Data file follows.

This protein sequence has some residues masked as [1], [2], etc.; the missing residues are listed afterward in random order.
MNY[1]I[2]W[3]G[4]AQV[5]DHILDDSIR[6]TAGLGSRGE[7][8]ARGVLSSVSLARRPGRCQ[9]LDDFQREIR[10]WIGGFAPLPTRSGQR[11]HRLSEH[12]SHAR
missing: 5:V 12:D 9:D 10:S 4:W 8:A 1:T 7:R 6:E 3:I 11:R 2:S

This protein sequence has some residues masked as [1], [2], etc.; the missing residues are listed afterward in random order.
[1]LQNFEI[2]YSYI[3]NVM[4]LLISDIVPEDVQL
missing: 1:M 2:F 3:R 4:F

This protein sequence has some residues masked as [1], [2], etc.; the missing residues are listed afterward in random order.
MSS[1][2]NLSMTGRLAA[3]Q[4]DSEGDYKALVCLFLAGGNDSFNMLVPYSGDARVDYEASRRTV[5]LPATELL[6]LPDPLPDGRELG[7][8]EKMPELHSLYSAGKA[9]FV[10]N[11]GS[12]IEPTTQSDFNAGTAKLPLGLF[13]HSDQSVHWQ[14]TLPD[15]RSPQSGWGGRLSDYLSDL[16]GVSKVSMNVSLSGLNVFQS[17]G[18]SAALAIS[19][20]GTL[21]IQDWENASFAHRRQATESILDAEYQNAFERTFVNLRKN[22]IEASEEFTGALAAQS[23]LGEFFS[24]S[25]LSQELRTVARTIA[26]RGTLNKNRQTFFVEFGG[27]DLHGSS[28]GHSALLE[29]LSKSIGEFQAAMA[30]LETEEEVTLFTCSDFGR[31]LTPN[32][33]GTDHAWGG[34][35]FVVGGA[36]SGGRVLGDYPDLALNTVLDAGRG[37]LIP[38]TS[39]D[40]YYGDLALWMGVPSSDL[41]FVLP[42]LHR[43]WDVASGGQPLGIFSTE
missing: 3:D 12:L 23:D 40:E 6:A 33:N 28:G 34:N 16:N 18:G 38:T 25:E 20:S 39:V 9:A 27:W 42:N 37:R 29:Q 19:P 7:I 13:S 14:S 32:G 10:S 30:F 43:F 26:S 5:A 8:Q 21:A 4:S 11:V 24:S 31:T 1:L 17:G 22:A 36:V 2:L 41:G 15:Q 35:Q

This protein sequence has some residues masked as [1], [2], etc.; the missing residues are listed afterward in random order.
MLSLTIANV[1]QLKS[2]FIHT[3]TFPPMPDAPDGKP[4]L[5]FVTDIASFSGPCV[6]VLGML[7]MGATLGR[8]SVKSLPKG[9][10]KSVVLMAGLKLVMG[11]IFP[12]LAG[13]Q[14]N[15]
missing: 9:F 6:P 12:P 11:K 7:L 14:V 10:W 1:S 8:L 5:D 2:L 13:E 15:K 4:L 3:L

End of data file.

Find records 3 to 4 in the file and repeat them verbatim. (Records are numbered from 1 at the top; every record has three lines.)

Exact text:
This protein sequence has some residues masked as [1], [2], etc.; the missing residues are listed afterward in random order.
MSS[1][2]NLSMTGRLAA[3]Q[4]DSEGDYKALVCLFLAGGNDSFNMLVPYSGDARVDYEASRRTV[5]LPATELL[6]LPDPLPDGRELG[7][8]EKMPELHSLYSAGKA[9]FV[10]N[11]GS[12]IEPTTQSDFNAGTAKLPLGLF[13]HSDQSVHWQ[14]TLPD[15]RSPQSGWGGRLSDYLSDL[16]GVSKVSMNVSLSGLNVFQS[17]G[18]SAALAIS[19][20]GTL[21]IQDWENASFAHRRQATESILDAEYQNAFERTFVNLRKN[22]IEASEEFTGALAAQS[23]LGEFFS[24]S[25]LSQELRTVARTIA[26]RGTLNKNRQTFFVEFGG[27]DLHGSS[28]GHSALLE[29]LSKSIGEFQAAMA[30]LETEEEVTLFTCSDFGR[31]LTPN[32][33]GTDHAWGG[34][35]FVVGGA[36]SGGRVLGDYPDLALNTVLDAGRG[37]LIP[38]TS[39]D[40]YYGDLALWMGVPSSDL[41]FVLP[42]LHR[43]WDVASGGQPLGIFSTE
missing: 3:D 12:L 23:D 40:E 6:A 33:N 28:G 34:N 16:N 18:G 38:T 25:E 20:S 39:V 9:A 27:W 42:N 37:R 29:Q 19:P 7:I 13:S 14:S 32:G 10:S 30:F 43:F 26:S 5:A 8:Q 21:A 4:S 11:V 24:S 31:T 1:L 17:G 22:A 36:V 2:L 41:G 15:Q 35:Q

This protein sequence has some residues masked as [1], [2], etc.; the missing residues are listed afterward in random order.
MLSLTIANV[1]QLKS[2]FIHT[3]TFPPMPDAPDGKP[4]L[5]FVTDIASFSGPCV[6]VLGML[7]MGATLGR[8]SVKSLPKG[9][10]KSVVLMAGLKLVMG[11]IFP[12]LAG[13]Q[14]N[15]
missing: 9:F 6:P 12:P 11:K 7:L 14:V 10:W 1:S 8:L 5:D 2:L 13:E 15:K 4:L 3:L